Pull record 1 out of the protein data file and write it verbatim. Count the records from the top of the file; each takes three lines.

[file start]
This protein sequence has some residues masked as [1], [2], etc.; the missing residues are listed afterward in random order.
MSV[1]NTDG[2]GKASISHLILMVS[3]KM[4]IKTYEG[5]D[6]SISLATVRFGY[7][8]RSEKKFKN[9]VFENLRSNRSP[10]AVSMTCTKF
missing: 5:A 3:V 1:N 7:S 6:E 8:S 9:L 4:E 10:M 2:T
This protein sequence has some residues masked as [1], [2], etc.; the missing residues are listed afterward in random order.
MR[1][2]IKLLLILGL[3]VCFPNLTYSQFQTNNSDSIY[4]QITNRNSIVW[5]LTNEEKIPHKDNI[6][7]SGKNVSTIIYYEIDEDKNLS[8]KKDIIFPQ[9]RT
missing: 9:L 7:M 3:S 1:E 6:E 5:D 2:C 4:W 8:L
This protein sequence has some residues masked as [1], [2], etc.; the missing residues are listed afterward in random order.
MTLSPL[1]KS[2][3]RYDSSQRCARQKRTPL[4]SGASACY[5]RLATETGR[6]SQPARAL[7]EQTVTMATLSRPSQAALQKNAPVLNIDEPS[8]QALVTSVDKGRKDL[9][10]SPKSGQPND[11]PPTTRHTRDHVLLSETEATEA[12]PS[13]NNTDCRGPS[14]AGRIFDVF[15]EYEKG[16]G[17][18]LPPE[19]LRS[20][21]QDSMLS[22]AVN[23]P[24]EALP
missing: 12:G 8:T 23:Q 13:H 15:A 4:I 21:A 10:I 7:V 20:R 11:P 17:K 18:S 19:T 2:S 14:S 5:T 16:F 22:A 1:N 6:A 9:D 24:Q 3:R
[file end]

This protein sequence has some residues masked as [1], [2], etc.; the missing residues are listed afterward in random order.
MSV[1]NTDG[2]GKASISHLILMVS[3]KM[4]IKTYEG[5]D[6]SISLATVRFGY[7][8]RSEKKFKN[9]VFENLRSNRSP[10]AVSMTCTKF
missing: 5:A 3:V 1:N 7:S 6:E 8:S 9:L 4:E 10:M 2:T